Which Joe gave his name to ‘sloppy joes’? We look at five interesting sandwiches and their lexical origins.
(in the UK) a fixed annual allowance voted by Parliament to meet the official expenses incurred by the Queen in her role as head of state. It was replaced by the Sovereign Grant in 2011.
- ‘He voluntarily pays income tax at 40 per cent on his duchy income and, like Princes William and Harry, does not have an allowance from the Civil List.’
- ‘But of course it's not, because the Civil List money represents only a fraction of the Queen's annual income.’
- ‘To cap it all, in the final run-up, a carefully leaked document revealed that the royal finances were in their best-ever condition and that the taxpayer will not be required to supplement the Queen's Civil List payments.’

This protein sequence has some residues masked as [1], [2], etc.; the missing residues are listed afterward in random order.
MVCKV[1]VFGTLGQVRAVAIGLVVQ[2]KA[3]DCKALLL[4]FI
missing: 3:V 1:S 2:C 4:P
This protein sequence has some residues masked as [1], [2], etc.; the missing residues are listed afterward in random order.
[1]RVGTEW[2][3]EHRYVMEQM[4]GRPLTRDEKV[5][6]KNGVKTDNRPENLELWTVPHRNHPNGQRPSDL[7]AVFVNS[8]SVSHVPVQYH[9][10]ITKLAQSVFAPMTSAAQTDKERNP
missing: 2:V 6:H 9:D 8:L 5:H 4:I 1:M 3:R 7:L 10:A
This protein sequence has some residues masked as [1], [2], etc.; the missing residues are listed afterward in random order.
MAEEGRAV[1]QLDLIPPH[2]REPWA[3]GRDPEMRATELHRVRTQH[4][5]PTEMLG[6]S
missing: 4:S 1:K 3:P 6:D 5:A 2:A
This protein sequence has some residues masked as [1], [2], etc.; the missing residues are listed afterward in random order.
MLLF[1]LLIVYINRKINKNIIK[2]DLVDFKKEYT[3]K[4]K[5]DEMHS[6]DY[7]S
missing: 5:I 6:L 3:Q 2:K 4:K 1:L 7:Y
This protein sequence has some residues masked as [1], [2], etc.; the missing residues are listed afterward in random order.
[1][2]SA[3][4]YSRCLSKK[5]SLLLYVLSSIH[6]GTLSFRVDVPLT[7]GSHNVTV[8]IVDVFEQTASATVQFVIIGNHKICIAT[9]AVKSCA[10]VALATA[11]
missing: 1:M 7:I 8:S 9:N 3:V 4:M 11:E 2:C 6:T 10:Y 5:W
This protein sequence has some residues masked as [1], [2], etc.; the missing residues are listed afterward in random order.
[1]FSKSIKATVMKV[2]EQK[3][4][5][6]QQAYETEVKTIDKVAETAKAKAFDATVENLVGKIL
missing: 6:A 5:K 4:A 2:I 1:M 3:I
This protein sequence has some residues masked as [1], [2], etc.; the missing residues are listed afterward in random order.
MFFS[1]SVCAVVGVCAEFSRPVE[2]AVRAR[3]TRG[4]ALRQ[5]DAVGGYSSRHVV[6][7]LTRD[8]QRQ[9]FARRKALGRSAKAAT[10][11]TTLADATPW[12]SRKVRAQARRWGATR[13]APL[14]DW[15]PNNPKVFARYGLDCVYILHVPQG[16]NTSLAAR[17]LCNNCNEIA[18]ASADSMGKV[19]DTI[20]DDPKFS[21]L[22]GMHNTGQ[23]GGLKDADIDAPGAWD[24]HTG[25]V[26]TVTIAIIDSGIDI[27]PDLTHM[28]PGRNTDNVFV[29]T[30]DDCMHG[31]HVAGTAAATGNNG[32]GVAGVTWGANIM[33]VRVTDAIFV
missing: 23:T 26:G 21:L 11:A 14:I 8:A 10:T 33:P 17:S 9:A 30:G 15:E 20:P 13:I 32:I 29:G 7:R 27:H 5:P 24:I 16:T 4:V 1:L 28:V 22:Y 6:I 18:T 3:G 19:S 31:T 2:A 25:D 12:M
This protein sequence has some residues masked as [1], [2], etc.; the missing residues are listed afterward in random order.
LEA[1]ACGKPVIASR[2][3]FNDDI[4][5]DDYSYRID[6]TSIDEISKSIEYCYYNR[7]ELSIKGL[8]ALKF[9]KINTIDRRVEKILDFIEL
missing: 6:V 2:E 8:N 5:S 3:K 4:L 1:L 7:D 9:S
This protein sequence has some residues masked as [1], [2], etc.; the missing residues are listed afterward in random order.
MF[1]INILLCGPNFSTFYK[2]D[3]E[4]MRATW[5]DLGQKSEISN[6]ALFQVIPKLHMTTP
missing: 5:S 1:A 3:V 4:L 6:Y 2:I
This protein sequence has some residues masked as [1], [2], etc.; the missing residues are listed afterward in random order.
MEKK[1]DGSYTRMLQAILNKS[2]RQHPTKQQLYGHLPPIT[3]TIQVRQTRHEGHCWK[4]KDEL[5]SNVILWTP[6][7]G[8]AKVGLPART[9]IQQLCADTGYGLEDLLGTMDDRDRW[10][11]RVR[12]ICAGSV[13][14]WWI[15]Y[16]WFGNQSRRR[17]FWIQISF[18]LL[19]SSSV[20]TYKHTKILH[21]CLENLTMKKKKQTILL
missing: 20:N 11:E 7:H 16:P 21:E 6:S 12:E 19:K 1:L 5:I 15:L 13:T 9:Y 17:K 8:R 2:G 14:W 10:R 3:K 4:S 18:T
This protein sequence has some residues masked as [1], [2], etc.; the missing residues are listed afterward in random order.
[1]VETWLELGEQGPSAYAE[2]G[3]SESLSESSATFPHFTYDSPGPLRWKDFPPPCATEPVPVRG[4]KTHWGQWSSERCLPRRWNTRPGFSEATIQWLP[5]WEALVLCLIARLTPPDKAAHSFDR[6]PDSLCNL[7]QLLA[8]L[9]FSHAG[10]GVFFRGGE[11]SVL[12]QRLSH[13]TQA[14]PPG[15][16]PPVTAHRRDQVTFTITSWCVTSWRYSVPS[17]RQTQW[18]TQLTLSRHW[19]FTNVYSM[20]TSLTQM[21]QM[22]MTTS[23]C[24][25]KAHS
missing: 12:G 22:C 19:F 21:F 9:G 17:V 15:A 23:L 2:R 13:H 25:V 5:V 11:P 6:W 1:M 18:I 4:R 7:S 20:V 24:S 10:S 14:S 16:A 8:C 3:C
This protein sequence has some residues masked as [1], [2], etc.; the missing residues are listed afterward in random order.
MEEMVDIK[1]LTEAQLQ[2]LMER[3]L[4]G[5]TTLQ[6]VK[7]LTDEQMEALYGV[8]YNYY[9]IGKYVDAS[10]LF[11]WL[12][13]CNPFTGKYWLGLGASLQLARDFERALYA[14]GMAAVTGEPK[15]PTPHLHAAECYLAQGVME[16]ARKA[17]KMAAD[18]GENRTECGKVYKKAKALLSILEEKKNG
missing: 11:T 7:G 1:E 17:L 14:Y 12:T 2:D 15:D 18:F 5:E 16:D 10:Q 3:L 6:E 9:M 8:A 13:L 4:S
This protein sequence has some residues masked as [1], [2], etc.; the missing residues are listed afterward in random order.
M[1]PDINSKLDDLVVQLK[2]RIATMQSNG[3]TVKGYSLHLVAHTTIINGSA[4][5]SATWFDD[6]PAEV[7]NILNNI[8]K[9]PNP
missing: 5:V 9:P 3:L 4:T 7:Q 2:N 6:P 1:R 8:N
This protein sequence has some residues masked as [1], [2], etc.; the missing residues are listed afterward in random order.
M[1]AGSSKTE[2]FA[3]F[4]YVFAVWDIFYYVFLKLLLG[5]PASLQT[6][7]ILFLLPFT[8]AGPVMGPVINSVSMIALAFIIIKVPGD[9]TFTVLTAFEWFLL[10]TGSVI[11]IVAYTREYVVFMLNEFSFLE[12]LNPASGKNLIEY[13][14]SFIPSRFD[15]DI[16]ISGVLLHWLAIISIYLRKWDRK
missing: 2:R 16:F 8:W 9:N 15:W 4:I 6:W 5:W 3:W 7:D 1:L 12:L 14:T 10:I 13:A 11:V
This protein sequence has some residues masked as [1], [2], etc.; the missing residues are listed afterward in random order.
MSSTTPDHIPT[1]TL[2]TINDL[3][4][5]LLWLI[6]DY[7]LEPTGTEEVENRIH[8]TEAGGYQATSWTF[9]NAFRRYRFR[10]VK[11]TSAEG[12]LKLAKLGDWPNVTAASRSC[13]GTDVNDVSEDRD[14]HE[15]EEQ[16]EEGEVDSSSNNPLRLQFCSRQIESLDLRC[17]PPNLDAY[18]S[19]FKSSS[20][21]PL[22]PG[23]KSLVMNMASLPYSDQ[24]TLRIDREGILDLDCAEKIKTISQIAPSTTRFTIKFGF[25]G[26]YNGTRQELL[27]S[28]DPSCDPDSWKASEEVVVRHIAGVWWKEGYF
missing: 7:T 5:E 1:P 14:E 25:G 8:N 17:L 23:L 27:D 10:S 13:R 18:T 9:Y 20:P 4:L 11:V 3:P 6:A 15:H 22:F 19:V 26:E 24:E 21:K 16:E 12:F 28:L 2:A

- ‘In return the monarch received a personal income voted by Parliament, the Civil List.’
- ‘He cemented his position by securing George a Civil List from Parliament of £800,000, considerably more than previous monarchs had received.’
We take a look at several popular, though confusing, punctuation marks.
From Afghanistan to Zimbabwe, discover surprising and intriguing language facts from around the globe.
The definitions of ‘buddy’ and ‘bro’ in the OED have recently been revised. We explore their history and increase in popularity.